In a new report, “Should We Offer a New Data Science Program? A New Way To Discover Program Niches,” Emsi’s senior VP of analytics, Dr. Yustina Saleh, and chief innovation officer, Rob Sentz, discuss some ground-breaking research that demonstrates how colleges and universities can use job postings to respond to the demand for data science—or any niche need.
Data science is everywhere these days. Think about millions of Americans shopping, banking, traveling, and networking on our ubiquitous technologies. We generate massive amounts of raw digital data, which has in turn generated intense demand for skilled analysts who can actually make sense of the data. As a result, many higher ed institutions are asking, Should we develop a data science program?
The short answer is, yes. However…
Before adding a data science program (or updating an existing program), you should first determine your region’s particular niche. Data science is an oceanic field with a multitude of applications, and the local picture is frequently different than the national picture.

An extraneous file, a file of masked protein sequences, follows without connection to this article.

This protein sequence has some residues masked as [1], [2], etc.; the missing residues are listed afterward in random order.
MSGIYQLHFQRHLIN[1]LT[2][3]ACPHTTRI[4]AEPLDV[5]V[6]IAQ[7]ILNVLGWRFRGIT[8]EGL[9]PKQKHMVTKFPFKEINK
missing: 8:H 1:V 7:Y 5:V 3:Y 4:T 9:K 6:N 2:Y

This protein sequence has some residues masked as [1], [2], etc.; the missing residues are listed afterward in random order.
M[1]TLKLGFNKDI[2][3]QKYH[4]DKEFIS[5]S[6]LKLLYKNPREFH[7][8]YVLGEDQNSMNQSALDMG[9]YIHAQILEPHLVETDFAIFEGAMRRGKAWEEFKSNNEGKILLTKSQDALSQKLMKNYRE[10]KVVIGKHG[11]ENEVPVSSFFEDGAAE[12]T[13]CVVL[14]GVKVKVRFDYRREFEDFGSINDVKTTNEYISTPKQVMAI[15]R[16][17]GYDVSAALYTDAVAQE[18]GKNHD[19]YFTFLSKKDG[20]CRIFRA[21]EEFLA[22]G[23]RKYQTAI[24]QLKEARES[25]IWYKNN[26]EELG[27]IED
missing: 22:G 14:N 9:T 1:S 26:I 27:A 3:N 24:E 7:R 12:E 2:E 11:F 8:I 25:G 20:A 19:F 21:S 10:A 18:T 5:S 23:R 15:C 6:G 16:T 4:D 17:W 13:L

Takeaways From the Report
In your region, data science will largely be defined by local industries and their unique workforce needs. So the optimal data science program will avoid both the copy cat method (mimicking the successful program in a college one state over) and the shotgun approach (trying to cover everything at once) in favor of homing in on the specific needs of your economic and workforce situation.
The goal of this study is to provide colleges, universities, and other workforce professionals with actionable insight to inform program development around not just data science, but any highly nuanced employer need.
- Using an in-depth analysis of all job postings (aka real-time labor market data) that mention data science, we discovered that the skills tend to cluster in specialized “vertical lanes” that are unique to specific industries and employers, and less specialized “horizontal lanes” that are the core skills relevant to all industries and employers across a region.
- Nationally, data science is a broad skillset defined by skill clusters in four key areas: Analytics, Software/Web Applications, Business Intelligence, and Statistics. Regionally, the skill clusters vary tremendously, based on local industries and employers.
- This has big implications for course design. When considering new programs or courses focused on analytics and data science, colleges and universities can use such analysis to refine and differentiate their courses in order to meet specific economic niches, provide students with better value, and satisfy employer needs.